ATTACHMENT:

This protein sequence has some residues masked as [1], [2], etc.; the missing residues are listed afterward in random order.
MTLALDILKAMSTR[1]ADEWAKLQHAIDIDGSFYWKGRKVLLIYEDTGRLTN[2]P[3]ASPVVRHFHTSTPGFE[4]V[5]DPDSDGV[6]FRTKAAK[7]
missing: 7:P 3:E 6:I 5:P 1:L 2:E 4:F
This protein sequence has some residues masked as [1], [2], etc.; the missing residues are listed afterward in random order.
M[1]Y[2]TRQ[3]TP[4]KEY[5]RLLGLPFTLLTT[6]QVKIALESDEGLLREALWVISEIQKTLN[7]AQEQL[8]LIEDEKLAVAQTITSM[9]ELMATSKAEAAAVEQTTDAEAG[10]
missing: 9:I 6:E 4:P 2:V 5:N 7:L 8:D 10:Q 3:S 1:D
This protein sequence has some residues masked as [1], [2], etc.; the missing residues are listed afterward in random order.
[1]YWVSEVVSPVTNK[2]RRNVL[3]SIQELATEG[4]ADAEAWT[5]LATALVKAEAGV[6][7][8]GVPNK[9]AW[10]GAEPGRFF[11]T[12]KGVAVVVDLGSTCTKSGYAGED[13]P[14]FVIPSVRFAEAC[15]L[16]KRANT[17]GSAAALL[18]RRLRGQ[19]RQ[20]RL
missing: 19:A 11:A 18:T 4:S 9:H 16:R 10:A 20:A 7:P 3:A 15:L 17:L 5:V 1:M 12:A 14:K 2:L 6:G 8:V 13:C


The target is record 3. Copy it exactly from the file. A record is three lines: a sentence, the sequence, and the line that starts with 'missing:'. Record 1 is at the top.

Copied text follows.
This protein sequence has some residues masked as [1], [2], etc.; the missing residues are listed afterward in random order.
[1]YWVSEVVSPVTNK[2]RRNVL[3]SIQELATEG[4]ADAEAWT[5]LATALVKAEAGV[6][7][8]GVPNK[9]AW[10]GAEPGRFF[11]T[12]KGVAVVVDLGSTCTKSGYAGED[13]P[14]FVIPSVRFAEAC[15]L[16]KRANT[17]GSAAALL[18]RRLRGQ[19]RQ[20]RL
missing: 19:A 11:A 18:T 4:S 9:H 16:R 10:A 20:A 7:P 3:A 15:L 17:L 5:V 1:M 12:A 14:K 2:L 6:G 8:V 13:C